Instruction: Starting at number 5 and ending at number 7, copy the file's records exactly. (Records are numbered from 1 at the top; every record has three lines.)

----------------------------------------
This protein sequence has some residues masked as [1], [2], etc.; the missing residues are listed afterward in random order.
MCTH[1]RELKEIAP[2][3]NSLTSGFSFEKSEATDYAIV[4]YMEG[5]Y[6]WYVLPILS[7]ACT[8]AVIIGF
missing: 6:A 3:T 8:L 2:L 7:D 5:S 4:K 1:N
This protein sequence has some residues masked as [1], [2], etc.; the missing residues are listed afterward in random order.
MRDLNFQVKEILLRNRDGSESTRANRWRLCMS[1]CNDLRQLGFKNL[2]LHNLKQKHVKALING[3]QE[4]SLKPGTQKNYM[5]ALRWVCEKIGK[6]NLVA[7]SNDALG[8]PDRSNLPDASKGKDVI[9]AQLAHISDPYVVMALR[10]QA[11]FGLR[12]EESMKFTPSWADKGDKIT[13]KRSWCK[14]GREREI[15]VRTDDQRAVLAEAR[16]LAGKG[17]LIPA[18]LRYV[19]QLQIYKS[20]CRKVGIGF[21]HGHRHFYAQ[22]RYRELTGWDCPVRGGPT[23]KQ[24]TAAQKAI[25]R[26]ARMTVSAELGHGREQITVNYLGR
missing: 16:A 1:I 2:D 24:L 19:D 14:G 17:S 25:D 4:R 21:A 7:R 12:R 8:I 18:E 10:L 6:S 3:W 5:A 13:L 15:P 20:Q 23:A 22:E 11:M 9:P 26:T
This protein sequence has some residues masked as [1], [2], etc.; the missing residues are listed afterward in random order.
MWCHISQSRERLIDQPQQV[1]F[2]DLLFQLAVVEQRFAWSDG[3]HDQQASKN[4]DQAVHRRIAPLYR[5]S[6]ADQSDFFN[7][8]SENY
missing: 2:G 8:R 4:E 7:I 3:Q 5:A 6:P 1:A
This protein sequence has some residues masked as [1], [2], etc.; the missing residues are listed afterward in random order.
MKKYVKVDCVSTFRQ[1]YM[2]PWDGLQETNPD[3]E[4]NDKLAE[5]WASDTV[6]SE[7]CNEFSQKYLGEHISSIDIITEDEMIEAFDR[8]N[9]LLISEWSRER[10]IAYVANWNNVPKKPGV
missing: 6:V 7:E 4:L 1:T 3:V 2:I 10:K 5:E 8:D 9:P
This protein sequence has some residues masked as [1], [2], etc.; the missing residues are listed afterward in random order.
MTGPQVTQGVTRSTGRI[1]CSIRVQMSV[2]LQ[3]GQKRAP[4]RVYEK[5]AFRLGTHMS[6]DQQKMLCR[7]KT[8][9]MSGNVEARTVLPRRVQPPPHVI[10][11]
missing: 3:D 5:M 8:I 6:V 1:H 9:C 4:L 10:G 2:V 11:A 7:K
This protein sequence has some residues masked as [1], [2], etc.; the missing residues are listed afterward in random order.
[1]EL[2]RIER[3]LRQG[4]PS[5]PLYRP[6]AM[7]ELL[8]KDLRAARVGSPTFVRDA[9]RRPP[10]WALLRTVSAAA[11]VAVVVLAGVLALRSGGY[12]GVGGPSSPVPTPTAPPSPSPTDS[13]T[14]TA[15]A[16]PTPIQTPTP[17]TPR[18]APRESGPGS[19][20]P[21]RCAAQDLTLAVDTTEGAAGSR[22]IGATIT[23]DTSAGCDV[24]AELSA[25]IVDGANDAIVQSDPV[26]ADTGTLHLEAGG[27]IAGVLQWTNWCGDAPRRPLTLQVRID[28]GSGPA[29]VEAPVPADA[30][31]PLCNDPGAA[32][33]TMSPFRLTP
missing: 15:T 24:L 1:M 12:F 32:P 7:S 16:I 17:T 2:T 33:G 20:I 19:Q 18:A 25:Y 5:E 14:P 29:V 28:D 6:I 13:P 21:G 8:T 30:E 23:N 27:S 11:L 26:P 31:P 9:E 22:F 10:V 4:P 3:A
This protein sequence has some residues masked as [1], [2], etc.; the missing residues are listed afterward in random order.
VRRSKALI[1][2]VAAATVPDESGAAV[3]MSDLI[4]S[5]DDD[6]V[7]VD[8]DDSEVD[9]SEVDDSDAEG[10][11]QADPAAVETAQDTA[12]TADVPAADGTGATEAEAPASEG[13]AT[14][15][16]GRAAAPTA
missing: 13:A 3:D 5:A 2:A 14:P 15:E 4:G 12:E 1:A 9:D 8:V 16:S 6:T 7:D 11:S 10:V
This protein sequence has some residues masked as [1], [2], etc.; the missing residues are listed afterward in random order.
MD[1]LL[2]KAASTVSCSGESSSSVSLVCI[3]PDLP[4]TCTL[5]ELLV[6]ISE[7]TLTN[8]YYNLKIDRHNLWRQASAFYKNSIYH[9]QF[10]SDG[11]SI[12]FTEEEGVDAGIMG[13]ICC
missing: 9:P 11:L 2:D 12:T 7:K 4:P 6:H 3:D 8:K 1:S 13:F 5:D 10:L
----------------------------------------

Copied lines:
This protein sequence has some residues masked as [1], [2], etc.; the missing residues are listed afterward in random order.
MTGPQVTQGVTRSTGRI[1]CSIRVQMSV[2]LQ[3]GQKRAP[4]RVYEK[5]AFRLGTHMS[6]DQQKMLCR[7]KT[8][9]MSGNVEARTVLPRRVQPPPHVI[10][11]
missing: 3:D 5:M 8:I 6:V 1:H 9:C 4:L 10:G 2:V 11:A 7:K
This protein sequence has some residues masked as [1], [2], etc.; the missing residues are listed afterward in random order.
[1]EL[2]RIER[3]LRQG[4]PS[5]PLYRP[6]AM[7]ELL[8]KDLRAARVGSPTFVRDA[9]RRPP[10]WALLRTVSAAA[11]VAVVVLAGVLALRSGGY[12]GVGGPSSPVPTPTAPPSPSPTDS[13]T[14]TA[15]A[16]PTPIQTPTP[17]TPR[18]APRESGPGS[19][20]P[21]RCAAQDLTLAVDTTEGAAGSR[22]IGATIT[23]DTSAGCDV[24]AELSA[25]IVDGANDAIVQSDPV[26]ADTGTLHLEAGG[27]IAGVLQWTNWCGDAPRRPLTLQVRID[28]GSGPA[29]VEAPVPADA[30][31]PLCNDPGAA[32][33]TMSPFRLTP
missing: 15:T 24:L 1:M 12:F 32:P 7:S 16:I 17:T 2:T 33:G 20:I 19:Q 18:A 25:Y 5:E 14:P 29:V 28:D 6:I 13:P 21:G 8:T 30:E 23:N 27:S 11:L 26:P 31:P 9:E 22:F 10:V 4:P 3:A
This protein sequence has some residues masked as [1], [2], etc.; the missing residues are listed afterward in random order.
VRRSKALI[1][2]VAAATVPDESGAAV[3]MSDLI[4]S[5]DDD[6]V[7]VD[8]DDSEVD[9]SEVDDSDAEG[10][11]QADPAAVETAQDTA[12]TADVPAADGTGATEAEAPASEG[13]AT[14][15][16]GRAAAPTA
missing: 13:A 3:D 5:A 2:A 14:P 15:E 4:G 12:E 1:A 9:D 8:V 16:S 6:T 7:D 11:S 10:V